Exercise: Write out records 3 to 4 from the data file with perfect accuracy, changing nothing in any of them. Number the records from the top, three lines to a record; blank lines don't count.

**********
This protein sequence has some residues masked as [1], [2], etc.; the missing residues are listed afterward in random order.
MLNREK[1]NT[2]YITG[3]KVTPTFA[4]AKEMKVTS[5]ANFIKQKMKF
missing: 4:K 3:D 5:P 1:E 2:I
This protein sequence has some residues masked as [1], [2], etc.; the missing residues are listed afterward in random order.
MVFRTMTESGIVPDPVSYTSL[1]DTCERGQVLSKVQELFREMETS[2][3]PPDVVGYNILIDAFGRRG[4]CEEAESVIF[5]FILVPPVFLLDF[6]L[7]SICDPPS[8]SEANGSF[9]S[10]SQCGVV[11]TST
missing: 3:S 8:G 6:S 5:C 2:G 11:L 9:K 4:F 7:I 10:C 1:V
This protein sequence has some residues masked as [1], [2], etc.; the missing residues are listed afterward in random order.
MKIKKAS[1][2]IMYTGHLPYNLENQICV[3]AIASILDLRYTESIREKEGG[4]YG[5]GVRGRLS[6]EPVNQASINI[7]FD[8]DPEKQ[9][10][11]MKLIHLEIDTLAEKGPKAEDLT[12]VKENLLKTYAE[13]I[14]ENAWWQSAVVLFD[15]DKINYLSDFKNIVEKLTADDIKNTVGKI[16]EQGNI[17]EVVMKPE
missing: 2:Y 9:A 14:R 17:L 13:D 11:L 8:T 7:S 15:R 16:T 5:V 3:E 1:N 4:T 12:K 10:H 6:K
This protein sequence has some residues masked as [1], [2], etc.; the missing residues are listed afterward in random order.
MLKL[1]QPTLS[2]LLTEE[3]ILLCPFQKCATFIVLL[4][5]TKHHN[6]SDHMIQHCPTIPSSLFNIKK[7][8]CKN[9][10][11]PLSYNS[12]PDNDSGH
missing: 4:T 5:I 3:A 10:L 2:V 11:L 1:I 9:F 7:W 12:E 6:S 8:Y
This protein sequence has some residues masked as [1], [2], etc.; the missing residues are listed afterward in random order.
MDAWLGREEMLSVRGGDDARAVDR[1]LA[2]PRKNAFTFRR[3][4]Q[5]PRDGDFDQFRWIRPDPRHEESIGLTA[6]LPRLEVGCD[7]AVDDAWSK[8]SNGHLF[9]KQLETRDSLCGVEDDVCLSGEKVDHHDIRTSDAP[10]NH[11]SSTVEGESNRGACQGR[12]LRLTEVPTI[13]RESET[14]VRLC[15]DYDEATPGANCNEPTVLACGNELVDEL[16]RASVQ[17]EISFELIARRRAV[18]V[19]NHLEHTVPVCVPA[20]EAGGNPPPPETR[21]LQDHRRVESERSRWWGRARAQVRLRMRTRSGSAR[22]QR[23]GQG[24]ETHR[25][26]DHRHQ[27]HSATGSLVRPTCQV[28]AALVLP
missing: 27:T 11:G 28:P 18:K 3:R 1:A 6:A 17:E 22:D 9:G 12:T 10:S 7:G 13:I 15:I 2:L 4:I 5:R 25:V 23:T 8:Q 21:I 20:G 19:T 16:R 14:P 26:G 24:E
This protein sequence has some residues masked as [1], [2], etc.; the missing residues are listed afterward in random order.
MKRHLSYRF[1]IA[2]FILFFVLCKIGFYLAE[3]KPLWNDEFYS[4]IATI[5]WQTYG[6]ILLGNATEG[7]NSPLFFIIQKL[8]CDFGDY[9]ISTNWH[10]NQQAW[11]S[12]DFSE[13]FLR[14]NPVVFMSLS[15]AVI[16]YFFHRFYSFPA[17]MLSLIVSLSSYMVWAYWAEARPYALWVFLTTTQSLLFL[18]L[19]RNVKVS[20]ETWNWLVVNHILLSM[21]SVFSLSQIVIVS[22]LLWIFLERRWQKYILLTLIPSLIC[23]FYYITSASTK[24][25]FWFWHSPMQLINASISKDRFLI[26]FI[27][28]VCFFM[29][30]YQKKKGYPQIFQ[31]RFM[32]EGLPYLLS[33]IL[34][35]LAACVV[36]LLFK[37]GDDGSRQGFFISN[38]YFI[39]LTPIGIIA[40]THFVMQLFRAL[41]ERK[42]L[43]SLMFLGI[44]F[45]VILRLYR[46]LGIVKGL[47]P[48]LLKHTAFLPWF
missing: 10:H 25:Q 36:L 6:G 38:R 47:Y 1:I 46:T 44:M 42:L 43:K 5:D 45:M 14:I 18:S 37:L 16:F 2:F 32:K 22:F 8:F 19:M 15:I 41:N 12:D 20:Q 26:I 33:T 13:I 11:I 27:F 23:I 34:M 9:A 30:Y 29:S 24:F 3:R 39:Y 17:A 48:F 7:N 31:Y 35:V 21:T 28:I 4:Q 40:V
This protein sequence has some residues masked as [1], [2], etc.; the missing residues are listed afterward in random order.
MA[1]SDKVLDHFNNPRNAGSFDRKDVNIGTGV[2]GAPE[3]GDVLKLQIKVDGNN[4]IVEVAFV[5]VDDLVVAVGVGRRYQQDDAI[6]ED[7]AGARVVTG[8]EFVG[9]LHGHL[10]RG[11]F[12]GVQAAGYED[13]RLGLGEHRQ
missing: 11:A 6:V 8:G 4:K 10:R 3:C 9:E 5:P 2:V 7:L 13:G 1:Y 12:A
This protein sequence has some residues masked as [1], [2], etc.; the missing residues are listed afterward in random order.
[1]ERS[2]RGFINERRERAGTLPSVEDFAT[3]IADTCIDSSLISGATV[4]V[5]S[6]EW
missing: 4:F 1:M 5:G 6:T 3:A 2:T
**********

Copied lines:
This protein sequence has some residues masked as [1], [2], etc.; the missing residues are listed afterward in random order.
MKIKKAS[1][2]IMYTGHLPYNLENQICV[3]AIASILDLRYTESIREKEGG[4]YG[5]GVRGRLS[6]EPVNQASINI[7]FD[8]DPEKQ[9][10][11]MKLIHLEIDTLAEKGPKAEDLT[12]VKENLLKTYAE[13]I[14]ENAWWQSAVVLFD[15]DKINYLSDFKNIVEKLTADDIKNTVGKI[16]EQGNI[17]EVVMKPE
missing: 2:Y 9:A 14:R 17:L 13:D 11:L 8:T 7:S 15:R 16:T 5:V 3:E 1:N 4:T 12:K 10:H 6:K
This protein sequence has some residues masked as [1], [2], etc.; the missing residues are listed afterward in random order.
MLKL[1]QPTLS[2]LLTEE[3]ILLCPFQKCATFIVLL[4][5]TKHHN[6]SDHMIQHCPTIPSSLFNIKK[7][8]CKN[9][10][11]PLSYNS[12]PDNDSGH
missing: 4:T 5:I 3:A 10:L 2:V 11:L 1:I 9:F 7:W 12:E 6:S 8:Y